This past week, just when we began to feel like we were getting some visibility in the future so that we can guide and navigate our businesses to meet our aspirations, we heard about the new Covid Variant, Omicron. The immediate impact on executives is that the visibility for the future began to get opaque.

Just before the WHO announcement last Friday, we had a line of sight, believing steadfastly that the clouds were beginning to clear, that we were almost able to start making choices with some emerging insight into the future.

However, that vision has gotten opaque. With opacity, the challenge now becomes, how do you create visibility for the future when there is very little visibility?

In reality, there is no future that we can predict, there never was true predictability. This is even more amplified during times of turmoil, disruption, and rapid change. We certainly are in one of those eras. Everything is changing, from the digitalization of our businesses, the availability of supply, and even the talent challenges posed by “the great resignation” and the demand for more work flexibility. In this world, we must give up trying to predict. If I had more time, I would even convince you that predictability was also a myth.

To manage the future, as leaders we need to take our attention off of predictability and visibility as a means of making bets for the future. 

When you think about it, our job as executives has always been to make bets for the future. We have always had to make choices with the consideration of probabilities and risks. We wager that something is going to happen or not happen. In times of opacity the risk is enhanced, however, being decisive and focused may give you better access to the upside of the risk. In order to place bets about the future, we need to begin by committing the aspirations for our business. 

Before you begin, make sure there is clarity and alignment in your organization, and among your leadership team, on your overall ambitions and aspirations. While the tendency is to want to be more conservative during times of uncertainty, what really works at these times is boldness. Take the time with your executive team, your extended stakeholders, and formulate and get clear on the bold ambitions you have for your business. An aspiration for your business that’s bold and exciting makes a difference for your stakeholders, your customers, your employees, and your investors.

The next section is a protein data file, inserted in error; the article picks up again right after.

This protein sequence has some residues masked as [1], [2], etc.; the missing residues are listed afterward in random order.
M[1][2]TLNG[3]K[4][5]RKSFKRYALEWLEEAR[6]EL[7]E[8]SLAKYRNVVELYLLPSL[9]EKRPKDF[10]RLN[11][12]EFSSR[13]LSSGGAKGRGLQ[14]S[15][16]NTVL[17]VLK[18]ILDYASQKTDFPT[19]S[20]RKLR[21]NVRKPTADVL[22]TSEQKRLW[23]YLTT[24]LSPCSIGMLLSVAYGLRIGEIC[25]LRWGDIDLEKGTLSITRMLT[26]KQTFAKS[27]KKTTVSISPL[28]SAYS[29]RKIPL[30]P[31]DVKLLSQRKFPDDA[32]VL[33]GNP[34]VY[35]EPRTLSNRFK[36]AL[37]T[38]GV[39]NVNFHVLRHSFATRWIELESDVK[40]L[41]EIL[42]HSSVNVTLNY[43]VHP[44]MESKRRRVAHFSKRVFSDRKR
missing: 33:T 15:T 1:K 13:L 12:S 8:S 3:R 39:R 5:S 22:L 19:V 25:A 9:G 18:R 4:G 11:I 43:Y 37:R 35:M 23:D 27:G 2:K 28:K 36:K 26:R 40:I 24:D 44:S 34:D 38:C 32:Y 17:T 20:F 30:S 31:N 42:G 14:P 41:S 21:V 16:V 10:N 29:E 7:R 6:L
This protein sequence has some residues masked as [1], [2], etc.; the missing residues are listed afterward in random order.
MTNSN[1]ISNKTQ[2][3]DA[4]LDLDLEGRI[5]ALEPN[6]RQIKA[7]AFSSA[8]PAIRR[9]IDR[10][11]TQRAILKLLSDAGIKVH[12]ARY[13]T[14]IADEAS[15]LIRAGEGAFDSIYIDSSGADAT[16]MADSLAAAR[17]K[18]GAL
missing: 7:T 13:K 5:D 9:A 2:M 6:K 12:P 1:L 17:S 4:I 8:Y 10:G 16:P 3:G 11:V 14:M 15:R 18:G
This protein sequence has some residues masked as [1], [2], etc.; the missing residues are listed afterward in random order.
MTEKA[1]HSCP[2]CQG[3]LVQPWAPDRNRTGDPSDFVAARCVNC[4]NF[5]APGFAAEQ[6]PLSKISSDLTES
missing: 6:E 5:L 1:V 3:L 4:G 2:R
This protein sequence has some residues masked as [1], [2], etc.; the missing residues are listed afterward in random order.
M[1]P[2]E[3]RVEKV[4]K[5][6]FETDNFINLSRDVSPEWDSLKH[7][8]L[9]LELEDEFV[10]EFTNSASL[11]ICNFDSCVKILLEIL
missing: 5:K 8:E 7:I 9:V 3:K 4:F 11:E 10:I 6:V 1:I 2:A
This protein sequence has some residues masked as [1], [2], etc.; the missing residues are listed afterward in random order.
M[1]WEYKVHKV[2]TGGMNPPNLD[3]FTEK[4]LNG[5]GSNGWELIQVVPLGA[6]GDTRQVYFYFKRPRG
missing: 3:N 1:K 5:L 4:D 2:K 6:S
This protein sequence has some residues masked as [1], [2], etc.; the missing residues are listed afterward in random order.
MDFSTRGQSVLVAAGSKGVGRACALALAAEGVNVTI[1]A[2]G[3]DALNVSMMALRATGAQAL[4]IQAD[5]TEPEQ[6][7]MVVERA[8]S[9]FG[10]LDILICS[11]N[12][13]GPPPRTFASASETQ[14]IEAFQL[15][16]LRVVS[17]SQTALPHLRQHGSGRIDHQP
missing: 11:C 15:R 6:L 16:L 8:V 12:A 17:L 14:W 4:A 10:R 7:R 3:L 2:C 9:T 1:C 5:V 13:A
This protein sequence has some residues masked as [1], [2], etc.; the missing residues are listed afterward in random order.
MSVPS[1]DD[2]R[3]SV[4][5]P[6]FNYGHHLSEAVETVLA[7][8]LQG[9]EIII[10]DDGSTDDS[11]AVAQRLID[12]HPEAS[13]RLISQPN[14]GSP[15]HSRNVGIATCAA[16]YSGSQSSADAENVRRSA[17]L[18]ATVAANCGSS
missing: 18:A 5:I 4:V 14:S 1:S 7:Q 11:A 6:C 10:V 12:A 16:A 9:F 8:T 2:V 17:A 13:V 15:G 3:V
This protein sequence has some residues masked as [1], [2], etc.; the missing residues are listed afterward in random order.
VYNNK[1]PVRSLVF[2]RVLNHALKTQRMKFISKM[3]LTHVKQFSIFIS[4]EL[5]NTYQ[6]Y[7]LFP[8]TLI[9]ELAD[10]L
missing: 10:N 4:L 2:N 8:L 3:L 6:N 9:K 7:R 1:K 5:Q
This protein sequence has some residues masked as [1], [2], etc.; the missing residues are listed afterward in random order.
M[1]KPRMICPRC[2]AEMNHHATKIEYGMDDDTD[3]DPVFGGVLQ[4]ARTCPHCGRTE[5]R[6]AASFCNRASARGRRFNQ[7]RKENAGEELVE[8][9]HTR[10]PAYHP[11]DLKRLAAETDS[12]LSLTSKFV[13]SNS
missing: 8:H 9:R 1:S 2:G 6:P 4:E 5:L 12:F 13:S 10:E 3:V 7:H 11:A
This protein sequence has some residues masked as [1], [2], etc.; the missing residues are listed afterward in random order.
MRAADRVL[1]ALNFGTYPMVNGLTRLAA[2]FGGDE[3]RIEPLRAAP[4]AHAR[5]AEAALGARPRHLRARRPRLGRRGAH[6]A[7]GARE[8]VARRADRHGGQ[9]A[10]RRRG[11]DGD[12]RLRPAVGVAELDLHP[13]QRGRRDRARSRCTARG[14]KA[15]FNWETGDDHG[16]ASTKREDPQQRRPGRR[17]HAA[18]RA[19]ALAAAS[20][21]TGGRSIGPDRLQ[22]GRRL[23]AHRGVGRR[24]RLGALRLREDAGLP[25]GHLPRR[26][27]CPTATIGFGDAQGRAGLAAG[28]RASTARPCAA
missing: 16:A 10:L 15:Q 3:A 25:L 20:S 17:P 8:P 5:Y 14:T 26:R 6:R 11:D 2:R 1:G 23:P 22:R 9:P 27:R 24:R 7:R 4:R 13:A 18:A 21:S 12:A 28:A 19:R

Once you have your ambition and aspiration, I invite you to consider and spend time delving into four different scenarios for the future.

What is likely to happen, are two of the four scenarios. “Likely,” in this scenario, is defined by what might happen or be true; probable if things continue along as anticipated.  In these likely scenarios, you explore:

1.) What is likely to happen that will have a negative impact on your ambition and your aspiration. You explore that scenario and identify three to five top trends, events, or happenings.

2.) Then you look at what’s likely to happen that is going to have a positive impact on achieving your ambitious vision or aspirations. Again, you do a deep dive into that, and you create and align on the top three to five. 

Then there’s another set of scenarios. These final two scenarios are your possible futures. “Possible,” means able to happen although not certain to; denoting a fact, event, or situation that may or may not be likely or probable to occur but is certainly feasible to happen.

3.) You identify the possible future that’s going to have a negative impact on your ambition and your aspiration. Again, you pick three to five key trends, events, or happenings.

4.) Finally, you identify the possible future that will have a positive impact on your ambition or your aspiration. Pick three to five key trends, events, or happenings.

You could then investigate these four scenarios against several specific areas of the future. I do want to encourage you when you’re looking at these four scenarios (the likely negative, the likely positive, the possible negative, and the possible positive) that you might want to slice it up by different areas of the future. For example,

  • What’s possible in the future for our customers? What’s likely in the future for our customers?
  • What’s likely to happen that will have a negative impact or positive impact on the future of our suppliers?
  • How about the future in the markets in which we operate?

You now have a pool of the likely or possible futures from which to draw and make bets. You align on four to six of those different scenarios as your bets for the future. You’re making a bet that: this is what we need to monitor and respond to in order to be successful with our ambition.

Have we gotten the clouds cleared up? Not necessarily, although in my experiences, when you do this deep dive into the different futures, something does emerge that’s pretty clear. Therefore, you have moved from peering into a crystal ball to creating visibility when there is no visibility.

In my next article, I will talk about how to take on accomplishing your ambitions on a rocky, uncharted road.

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